“She sits in all sorts of funny ways and seems very flexible – is that normal or is something wrong?”
This article is inspired by this very question that got us thinking that if one person is wondering it, others are likely to be, too. If you’ve found yourself comparing your child to a rubber band then you’re not alone. For many kids, their connective tissues – that’s their ligaments and tendons – are much more flexible than in adults, leading them to find much comfort in positions like this ‘W’ sitting pose below.
There are many factors to this flexibility. When kids are very young, a contributing factor is that many of their bones are made of a flexible cartilage that is softer than bone, rather than bone itself. Don’t worry about that one – the bones will harden naturally over time! It’s also why children’s bones can bend before they break (known as a buckle fracture), whereas bones in adults just break.
Interesting note: did you know that kids start with 300 bones? Then end with 206 bones as adults as the bones fuse over time.
Next we have the ligaments, which tend to have greater laxity in kids. This means that the joints can extend further, and before you know it, your child may be putting their feet over the back of their head without ever stretching. Technically, this is known as hypermobility, and is defined as having more flexibility in their joints relative to their age.
Many kids tend to stay quite flexible from birth until the age of 10 years or so, and then gradually decline in flexibility as everything matures, our bones harden, and the protein collagen in the tissues becomes less flexible.
Some kids will stay flexible, or hypermobile, their whole lives without any problems. For other kids, their hypermobility is a symptom of a connective tissue disorder like Ehlers Danlos Syndrome.
The question of whether it is good or bad really depends on what problems, or benefits, their flexibility is creating. On the bright side of things, children in sports can get fantastic results with a stretching programme targeting their muscles, because their ligaments and connective tissues aren’t adding additional restraints. It also means that children with growing pains can quickly resolve them with the right stretching, warm-up and cool down regimes, working to help eliminate their pain and discomfort. Hypermobility may also help kids excel in sports like gymnastics, athletics, dance, swimming and the like.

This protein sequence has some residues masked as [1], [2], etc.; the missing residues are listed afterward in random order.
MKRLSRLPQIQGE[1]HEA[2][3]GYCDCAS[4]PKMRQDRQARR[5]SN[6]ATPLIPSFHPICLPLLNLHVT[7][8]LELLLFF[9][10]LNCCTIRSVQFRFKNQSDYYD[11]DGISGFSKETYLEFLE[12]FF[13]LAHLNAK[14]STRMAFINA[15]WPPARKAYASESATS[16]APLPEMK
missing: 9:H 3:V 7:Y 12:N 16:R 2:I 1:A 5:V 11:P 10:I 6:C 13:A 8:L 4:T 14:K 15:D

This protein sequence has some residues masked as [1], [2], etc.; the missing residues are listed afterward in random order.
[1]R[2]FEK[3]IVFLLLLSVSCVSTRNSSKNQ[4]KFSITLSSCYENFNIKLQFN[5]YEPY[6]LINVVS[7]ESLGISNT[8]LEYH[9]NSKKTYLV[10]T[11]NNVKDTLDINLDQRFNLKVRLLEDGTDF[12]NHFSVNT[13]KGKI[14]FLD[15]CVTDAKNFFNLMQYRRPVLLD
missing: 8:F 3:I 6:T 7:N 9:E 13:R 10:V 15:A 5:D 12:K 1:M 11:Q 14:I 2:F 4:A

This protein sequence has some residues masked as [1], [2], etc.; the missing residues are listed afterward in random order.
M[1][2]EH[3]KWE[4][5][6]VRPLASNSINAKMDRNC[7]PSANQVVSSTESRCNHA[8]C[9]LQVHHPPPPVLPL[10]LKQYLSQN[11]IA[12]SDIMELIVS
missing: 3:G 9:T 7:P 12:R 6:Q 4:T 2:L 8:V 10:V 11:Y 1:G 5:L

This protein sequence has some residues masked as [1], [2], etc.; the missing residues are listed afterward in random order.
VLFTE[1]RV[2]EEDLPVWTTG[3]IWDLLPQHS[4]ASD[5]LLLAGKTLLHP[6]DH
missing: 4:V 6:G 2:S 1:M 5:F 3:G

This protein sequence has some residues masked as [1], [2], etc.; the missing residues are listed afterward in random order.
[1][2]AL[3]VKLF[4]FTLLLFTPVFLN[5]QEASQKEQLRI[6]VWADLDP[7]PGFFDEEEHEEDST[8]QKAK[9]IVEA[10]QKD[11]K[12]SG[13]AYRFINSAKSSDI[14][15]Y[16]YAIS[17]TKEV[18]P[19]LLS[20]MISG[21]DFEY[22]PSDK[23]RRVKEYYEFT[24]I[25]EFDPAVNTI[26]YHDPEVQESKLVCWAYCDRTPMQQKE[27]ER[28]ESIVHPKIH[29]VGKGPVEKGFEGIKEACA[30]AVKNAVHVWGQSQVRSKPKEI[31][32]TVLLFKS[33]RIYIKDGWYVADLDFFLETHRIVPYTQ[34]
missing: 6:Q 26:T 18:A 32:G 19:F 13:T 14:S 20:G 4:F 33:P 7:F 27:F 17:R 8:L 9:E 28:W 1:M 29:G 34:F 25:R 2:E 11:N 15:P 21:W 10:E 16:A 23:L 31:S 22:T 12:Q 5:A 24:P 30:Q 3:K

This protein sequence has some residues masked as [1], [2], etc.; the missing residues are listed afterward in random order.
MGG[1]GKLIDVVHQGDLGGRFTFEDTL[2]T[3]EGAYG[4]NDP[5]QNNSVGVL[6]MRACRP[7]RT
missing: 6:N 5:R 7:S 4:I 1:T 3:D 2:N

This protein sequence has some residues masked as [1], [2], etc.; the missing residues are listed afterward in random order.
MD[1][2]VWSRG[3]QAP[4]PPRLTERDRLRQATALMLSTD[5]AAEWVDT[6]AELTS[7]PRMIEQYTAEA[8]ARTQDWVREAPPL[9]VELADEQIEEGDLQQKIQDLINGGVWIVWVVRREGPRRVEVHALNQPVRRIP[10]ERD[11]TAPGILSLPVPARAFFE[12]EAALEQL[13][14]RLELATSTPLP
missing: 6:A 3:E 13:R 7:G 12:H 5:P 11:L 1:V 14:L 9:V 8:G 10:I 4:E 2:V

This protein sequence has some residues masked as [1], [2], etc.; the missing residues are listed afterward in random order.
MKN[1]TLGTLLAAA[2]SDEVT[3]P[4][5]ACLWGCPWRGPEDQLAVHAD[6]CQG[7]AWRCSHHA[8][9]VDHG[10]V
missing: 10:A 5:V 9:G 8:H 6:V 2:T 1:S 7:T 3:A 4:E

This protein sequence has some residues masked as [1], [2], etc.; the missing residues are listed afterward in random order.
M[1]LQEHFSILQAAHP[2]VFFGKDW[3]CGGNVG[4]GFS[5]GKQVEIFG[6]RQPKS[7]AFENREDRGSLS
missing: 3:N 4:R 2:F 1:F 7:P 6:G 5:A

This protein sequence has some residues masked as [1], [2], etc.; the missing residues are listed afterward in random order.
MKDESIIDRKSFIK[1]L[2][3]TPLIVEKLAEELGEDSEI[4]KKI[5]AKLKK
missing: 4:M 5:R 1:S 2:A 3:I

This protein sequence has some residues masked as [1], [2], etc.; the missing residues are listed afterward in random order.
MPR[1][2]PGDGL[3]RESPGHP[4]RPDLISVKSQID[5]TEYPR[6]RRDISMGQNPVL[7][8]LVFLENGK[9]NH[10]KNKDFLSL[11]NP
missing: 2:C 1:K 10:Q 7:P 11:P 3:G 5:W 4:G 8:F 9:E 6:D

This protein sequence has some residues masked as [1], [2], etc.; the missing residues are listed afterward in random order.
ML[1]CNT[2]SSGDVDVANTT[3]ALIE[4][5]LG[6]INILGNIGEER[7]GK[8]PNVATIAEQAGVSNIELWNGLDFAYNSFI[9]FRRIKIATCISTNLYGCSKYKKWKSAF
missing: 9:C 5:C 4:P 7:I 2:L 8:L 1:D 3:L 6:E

On the other hand, hypermobility can also put kids (and anyone) at a greater risk of ankle sprains, joint instability, dislocations and other problems. When the connective tissues at the feet are very flexible, this may contribute to a flatter foot type, which then may strain the muscles and ligaments of the feet and legs, leading to achy legs or even painful overuse injuries.
These risks may then create a negative effect for kids in sports, especially in sports that involve purposeful collisions, quick changes in directions, and any physical contact like rugby, soccer, basketball and the like.
When your child’s flexibility is causing them problems, there are a number of things we can do to help them, regardless of whether their hypermobility is just for a short period in their early life, or it is affecting their sports performance in their later teenage years and looks like it’s going to stick around.
This may be pairing some custom foot orthotics made uniquely for their feet with the right shoes to maximise their stability and comfort at their ankles. It may be using bracing or temporary strapping to provide stability during sports – or helping improve their joint strength and stability with a personalised rehab program that is specific to their current symptoms and goals.
Here at Sole Motion, we believe that children should never be in pain, and should be free to play the sports they want or carry out activities without being held back. This is exactly what our podiatrists work to enable.
To best help your child, we start with a full biomechanical assessment (don’t worry, nothing scary!) to understand exactly what is happening with their joints and the extent of their symptoms and risks. We’ll explain what we see happening and why, and assess them on the Beighton Hypermobility scale, which evaluates their level of hypermobility, and helps guide us in the best steps to take.
We’ll work to not only help prevent pain, discomfort and injuries, but to help your kids excel at their chosen activities and sports.
Book your appointment online by calling 1300-FX-FEET or book online here.